I’ll try my best to explain the main challenges I faced and how I overcame them.

I was confused with so many resources

I filtered out the noise through the hard way:

  • Listening to podcastsWatching webinars
  • Reading plenty of articles on how to pursue a career in this field
  • Experimenting with different online courses
  • Engaging with the data science community on LinkedIn and learning from them

Ultimately, I focused only on the most helpful resources, which I’m sharing in this post.

I almost gave up

The thought of giving up came to my mind when the learning curve was too steep and I started doubting myself. Am I really capable of doing this? Am I really pursuing the right path?

Passion and patience redirected me back and let me stay on my path. So, keep grinding and hustling.

Your work is going to fill a large part of your life, and the only way to be truly satisfied is to do what you believe is great work. And the only way to do great work is to love what you do.

—Steve Jobs

Getting a job as a data scientist (or a similar job scope but different title)

I wish I have read these articles earlier:  How to get a job as a Data Scientistand The two sides of Getting a Job as a Data Scientist.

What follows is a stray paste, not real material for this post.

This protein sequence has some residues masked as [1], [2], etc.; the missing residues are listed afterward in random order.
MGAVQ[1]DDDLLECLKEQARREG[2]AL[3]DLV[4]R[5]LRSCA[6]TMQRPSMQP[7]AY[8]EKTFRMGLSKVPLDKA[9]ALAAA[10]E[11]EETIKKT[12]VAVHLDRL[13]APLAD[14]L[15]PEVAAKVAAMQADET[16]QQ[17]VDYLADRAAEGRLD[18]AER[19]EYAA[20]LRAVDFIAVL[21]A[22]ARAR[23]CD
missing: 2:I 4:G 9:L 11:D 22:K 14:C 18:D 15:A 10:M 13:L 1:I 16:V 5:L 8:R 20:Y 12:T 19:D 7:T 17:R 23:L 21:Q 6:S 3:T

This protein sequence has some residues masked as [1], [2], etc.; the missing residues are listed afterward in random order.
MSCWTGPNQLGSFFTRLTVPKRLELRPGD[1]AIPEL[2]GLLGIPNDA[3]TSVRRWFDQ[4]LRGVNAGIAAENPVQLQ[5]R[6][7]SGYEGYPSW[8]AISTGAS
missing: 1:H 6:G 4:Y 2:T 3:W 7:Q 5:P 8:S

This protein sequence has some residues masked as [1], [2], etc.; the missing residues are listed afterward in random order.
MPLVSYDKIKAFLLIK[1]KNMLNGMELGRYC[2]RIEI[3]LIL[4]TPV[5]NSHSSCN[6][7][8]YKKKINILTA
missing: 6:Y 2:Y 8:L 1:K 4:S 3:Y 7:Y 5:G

Getting a job was no easy task for me due to the competitive nature of the job market. I submitted tons of resumes to no avail. Something must be wrong, I thought deeply.

So, I revamped my approach and started networking: attending meetups and seminars, sharing my learning experience online, approaching prospective employers in career fairs and sharing sessions in a more systematic way, doing follow-ups upon submitting my resumes, etc. Eventually, things started to change and opportunities knocked on my door.

7. How should I put my work experience in my resume to get hired?

I believe there is a misconception here . You will not be hired solely based on the experience you put in your resume. It’s a way to get the first entrance ticket to the next stage of the application process: the interview.